Robinson's wedge politics destructive for DC
While Vince Gray is running under a mantra of "one city" and claims to want to bring all residents together, Kelvin Robinson is working hard to drive them apart. His campaign strategy revolves around inflaming divisions within Ward 6, a shameful strategy that doesn't belong in DC.
As Mike DeBonis first reported, Robinson is challenging Tommy Wells' "livable and walkable" mantra, claiming it doesn't encompass all residents and that Wells is neglecting crime issues.
There is certainly nothing wrong with debating what Wells has or hasn't done about juvenile crime on Capitol Hill. But Robinson is choosing to cast the issues facing Ward 6 as an either/or situation. Either DC builds a streetcar, or there are more police on the streets. Either bags cost 5 cents, or there is a curfew. Either chickens become legal, or DYRS becomes more effective.
It's a false choice.
This isn't a matter of budget priorities. The 5¢ bag fee doesn't cost anything. In fact, it raises money, though that is properly delegated to keeping the Anacostia River trash-free, which certainly benefits residents of the RFK Stadium area. Allowing chickens doesn't take money away from anyone.
There have been plenty of DC Council debates where Wells was visibly and audibly exasperated with his colleagues for not passing legislation like the Mayor's recent crime bill. In fact, Wells has pushed strongly for some of the anti-crime legislation which I, along with many Councilmembers, worried might run roughshod over civil liberties.
In many areas, people are suspicious of bike lanes. Sometimes it's just an aversion to change. Sometimes it's a car-centric view. Sometimes people fear it's going to accelerate gentrification. We can't respond by deriding those who fear these innovations; we must educate and persuade. Wells has been a patient ambassador of this vision in often hostile forums.
Meanwhile, Robinson seems to have few actual concrete objections to any of Wells' initiatives. On the Kojo show, he said he supports the streetcar. Reader Bradley Soule, who attended a recent Ward 6 debate, said Wells had a detailed explanation for his transportation ideas, from the streetcar to Southwest Waterfront road capacity, but Robinson passed on the question.
Their biggest concrete policy difference between the two, across all issues, is whether to maintain the Shuttle-Bug bus. Soule wrote,
Kelvin Robinson claimed that after speaking with residents of the affected neighborhood, he felt the free service should be funded by the DC government in perpetuity because of issues with crime around the new Waterfront Station development at 4th and M SW.But wait, Robinson says that Wells' transit initiatives are taking resources away from crime fighting, even initiatives like the bags and chickens that don't take any resources. But then he wants more transit in another area as a crimefighting tool. Maybe "livable, walkable" is actually making the ward safer.
Tommy Wells defended his position that the need for the shuttle, the closure of 4th Street between M & I during construction of Waterfront Station, had been resolved. He also voiced concern that if DC funded this special program, other neighborhoods would hold it up as an example for why they should get a similar service that the city could not afford.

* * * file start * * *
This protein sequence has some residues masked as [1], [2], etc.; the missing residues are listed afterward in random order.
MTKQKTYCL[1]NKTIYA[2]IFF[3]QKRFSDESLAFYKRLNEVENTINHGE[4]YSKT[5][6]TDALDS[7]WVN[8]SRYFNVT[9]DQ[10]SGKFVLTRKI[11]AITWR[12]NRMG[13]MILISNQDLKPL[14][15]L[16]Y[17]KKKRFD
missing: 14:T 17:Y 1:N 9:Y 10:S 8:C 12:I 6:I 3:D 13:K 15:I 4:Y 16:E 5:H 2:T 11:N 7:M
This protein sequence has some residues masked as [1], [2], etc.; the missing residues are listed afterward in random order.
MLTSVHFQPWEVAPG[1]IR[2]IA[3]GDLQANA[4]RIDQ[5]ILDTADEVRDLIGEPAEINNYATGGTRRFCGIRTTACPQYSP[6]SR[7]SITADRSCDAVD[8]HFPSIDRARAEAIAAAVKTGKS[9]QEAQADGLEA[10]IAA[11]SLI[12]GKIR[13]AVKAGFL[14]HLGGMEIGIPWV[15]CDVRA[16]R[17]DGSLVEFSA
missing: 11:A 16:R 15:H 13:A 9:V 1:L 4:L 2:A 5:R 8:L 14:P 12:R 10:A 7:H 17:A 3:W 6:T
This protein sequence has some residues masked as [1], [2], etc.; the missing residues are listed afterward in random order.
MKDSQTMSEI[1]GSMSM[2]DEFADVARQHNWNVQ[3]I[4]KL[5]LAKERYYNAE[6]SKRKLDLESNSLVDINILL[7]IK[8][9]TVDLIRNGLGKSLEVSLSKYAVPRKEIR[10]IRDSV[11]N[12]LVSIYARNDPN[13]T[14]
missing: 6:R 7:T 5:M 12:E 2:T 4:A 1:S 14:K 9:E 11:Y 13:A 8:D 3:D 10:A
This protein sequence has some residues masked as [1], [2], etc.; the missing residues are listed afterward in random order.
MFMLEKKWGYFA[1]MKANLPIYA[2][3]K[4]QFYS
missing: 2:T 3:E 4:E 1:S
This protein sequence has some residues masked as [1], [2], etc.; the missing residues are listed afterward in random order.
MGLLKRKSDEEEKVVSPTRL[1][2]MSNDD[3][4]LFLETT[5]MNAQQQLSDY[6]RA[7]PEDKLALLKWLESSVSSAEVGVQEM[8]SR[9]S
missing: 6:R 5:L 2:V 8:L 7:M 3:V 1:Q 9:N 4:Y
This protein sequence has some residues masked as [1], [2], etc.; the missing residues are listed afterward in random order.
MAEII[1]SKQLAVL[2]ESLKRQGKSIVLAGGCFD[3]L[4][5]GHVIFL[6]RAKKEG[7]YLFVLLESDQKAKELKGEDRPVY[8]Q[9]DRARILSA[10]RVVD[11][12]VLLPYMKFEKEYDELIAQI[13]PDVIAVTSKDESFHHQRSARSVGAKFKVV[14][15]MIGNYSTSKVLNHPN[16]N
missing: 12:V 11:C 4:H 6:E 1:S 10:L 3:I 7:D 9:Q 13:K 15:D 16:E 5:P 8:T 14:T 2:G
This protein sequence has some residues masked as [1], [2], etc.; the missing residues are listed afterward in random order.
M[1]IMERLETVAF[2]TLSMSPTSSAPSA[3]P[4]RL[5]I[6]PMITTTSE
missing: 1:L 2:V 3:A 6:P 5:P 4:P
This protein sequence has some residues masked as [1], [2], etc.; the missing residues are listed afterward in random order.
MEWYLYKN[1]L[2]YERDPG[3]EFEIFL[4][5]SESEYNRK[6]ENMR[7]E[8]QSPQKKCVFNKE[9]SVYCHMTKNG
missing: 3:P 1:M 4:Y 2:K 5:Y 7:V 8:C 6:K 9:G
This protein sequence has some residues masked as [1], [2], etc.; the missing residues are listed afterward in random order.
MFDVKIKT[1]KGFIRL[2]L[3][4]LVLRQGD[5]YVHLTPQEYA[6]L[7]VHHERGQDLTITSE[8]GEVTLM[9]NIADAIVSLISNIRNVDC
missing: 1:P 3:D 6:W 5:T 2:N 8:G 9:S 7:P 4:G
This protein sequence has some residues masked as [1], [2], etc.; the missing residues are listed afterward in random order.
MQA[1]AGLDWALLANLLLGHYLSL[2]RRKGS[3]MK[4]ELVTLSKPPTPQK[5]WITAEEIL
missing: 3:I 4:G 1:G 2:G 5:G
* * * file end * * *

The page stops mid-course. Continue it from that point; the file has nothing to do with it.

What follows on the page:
A few commenters have criticized my brief characterization of Robinson's argument as using "vague racial innuendo." I agree that it may have been too facile to call it that, though I can't help but see subtle catcalls in his use of the extremely non-diverse Andy Griffith Show in this ad, or his refusal to clearly reject racial divides in response to Tom Sherwood's questions on the subject.
There is a divide in terms of who is excited about walkable neighborhoods and who is not, though that is more of an age and income level divide, and in DC it just so happens that at the moment, most younger, newer, and/or wealthier residents are white. But everyone needs to get to work, school or shopping, and bicycles, trains and buses are no faster or better depending on the color of your skin, or how long you've lived in DC.
The reason to vote against Kelvin Robinson has nothing to do with race, his, yours, the ward's, or anyone else's. It has everything to do with the fact that he's trying to set one improvement for the neighborhood against another, and in so doing set one side of the neighborhood against the other.
He's criticizing Wells for making improvements to the neighborhood, but when challenged, won't criticize the acutal improvements themselves. He could be talking about making the neighborhood more walkable and also doing more on crime. Instead, he's trying to convince some residents that walkability is their enemy.
Former Mayor Anthony Williams endorsed Robinson yesterday, presumably because Robinson was his chief of staff. But when Williams says he can "bring together divergent perspectives to advance the common goals of our Ward and our City," he must be looking only at Robinson's "United for a Stronger DC" slogan rather than the actual candidate who is putting a long-shot, divisive political strategy over common goals.
- With Metro, "on time" doesn't mean what you think it means
- Consumers say they like trains. Why don't economists care?
- Alexandria has identified locations for its next 16 bikeshare stations
- See the beginnings of the Purple Line in Silver Spring
- There's history to behold on some of DC's manhole covers
- To bike without worrying about nearby cars, I'm happy on the MBT
- Transit to Wolf Trap will still run through West Falls Church